Greenstein suggested at this point that the developer's intention is one of preserving reputation so more money can be raised in the future. He also believes that what it can have on the property is limited by a high cost basis.
Geoff Thompson, who is Summit/Greenfield's spokesman and was at the meeting, declined to the comment about the financial part of the talk.
Attempts to find data for the financial claims were mixed. Moody's, for example, stated there was a 2012 liquidation of the loan, but there were no results readily available showing that it was sold to NorthStar, or of the existence of different pieces of the debt.
Greenstein Does Not Rule Out Town Returning to Court with Developer
The financial presentation was followed by audience questions.
Greenstein was asked by Patch whether he would be willing to return to court over lawsuits that were filed by the developer against the town previously. Greenstein gave an affirmative answer, describing the question as whether to allow a lawsuit to play itself out and to let an appeal play itself out.
The lawsuits, which were filed in federal and state courts in February 2011, were in response to how the town board handled the review of its residential rezoning request to allow 199 condos and townhouses. The board, in April 2011, voted to rezone for only 111 units. The state lawsuit was dismissed by a judge in 2012, but Summit/Greenfield soon filed an appeal notice. The town and developer agreed to a settlement in December 2012, which suspended the lawsuits. However, the settlement calls for the town board and planning board to give requisite approvals to the retail zoning, along with following a timeline, or else Summit/Greenfield has the right to reactivate the lawsuits.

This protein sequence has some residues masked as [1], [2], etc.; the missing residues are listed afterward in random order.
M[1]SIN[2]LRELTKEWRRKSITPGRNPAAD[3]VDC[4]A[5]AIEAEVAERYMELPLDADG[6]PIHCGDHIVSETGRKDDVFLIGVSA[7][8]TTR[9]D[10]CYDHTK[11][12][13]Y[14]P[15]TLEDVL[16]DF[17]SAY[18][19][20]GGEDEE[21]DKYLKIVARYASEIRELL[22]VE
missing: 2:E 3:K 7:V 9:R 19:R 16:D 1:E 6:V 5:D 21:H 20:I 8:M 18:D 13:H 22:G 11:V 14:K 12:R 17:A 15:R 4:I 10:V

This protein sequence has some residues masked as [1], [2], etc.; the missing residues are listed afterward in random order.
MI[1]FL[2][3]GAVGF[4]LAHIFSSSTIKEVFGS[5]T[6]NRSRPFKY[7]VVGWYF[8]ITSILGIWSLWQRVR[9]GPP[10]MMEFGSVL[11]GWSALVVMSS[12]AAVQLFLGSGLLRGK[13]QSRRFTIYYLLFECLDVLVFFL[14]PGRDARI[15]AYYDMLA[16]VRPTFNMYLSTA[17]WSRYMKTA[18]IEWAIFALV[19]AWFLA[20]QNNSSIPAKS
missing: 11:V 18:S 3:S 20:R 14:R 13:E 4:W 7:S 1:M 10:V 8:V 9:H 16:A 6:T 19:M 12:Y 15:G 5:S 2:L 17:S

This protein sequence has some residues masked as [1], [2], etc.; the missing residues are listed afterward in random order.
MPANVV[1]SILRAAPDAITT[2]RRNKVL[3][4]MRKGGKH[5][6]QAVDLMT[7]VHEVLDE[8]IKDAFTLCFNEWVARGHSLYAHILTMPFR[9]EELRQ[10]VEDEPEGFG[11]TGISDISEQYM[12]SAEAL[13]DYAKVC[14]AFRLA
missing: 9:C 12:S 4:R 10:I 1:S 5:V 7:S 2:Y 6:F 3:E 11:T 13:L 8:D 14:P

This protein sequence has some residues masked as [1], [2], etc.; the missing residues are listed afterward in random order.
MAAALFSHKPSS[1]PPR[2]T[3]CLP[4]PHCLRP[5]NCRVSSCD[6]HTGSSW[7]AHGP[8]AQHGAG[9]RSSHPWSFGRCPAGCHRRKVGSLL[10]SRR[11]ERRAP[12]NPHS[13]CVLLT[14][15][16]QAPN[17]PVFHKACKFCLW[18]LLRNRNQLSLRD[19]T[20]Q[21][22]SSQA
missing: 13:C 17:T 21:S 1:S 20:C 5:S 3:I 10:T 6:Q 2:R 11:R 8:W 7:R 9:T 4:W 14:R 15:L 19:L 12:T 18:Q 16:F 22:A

Greenstein opposes the settlement and feels that it was made by the town when it was in a position of strength.
Since the town board approved the residential rezoning it has given Summit/Greenfield several extensions, which are needed in order for it to stay in place. Another one is now being requested by Summit/Greenfield attorney John Marwell.
If the town board approves the rezoning, as well as a master plan change needed for the retail plan, it was suggested at the meeting that the way to challenge it is for residents to litigate through an Article 78 proceeding. Greenstein, who feels that the retail proposal should not have been handled before an update of the town's master plan is completed, suggested that an argument in court could be that the plan was amended for Chappaqua Crossing in a way that is arbitrary and capricious. He suggested that if it is invalidated then it could undermine the rezoning since that cannot take place with the master plan update.
One man in the audience, who did not want to give his name, was among the more vocal of those in attendance. He suggested that that he was willing to have his taxes go up specifically for the cost of litigation, and at one point sympathized with the idea of having a community purchase of Chappaqua Crossing.
Barbara Runde noted that Summit/Greenfield has had multiple rezoning requests already and felt that it shouldn't get any more.
“How many people in this town ask for three zoning changes for one piece of property?”
Victoria Alzapiedi was concerned that it the session had “only one angle.” She felt that there should be a counterpoint of the issue available.
Alzapiedi, who is involved with the local Democratic organization, also noted that people in the part do not gather and talk about what each other's positions are.
“People are individual voters on all these topics.”
Greenstein said that members of the town board were invited, although the only one to attend was Councilman Jason Chapin, who got involved in some of the dialogue when inquiry about procedure came up, such as dealing with the state Department of Transportation. Signs displaying their names were visible on chairs in a front row.
Democratic Supervisor candidate Penny Paderewski and Democratic Councilman candidate Michael Wolfensohn also attended.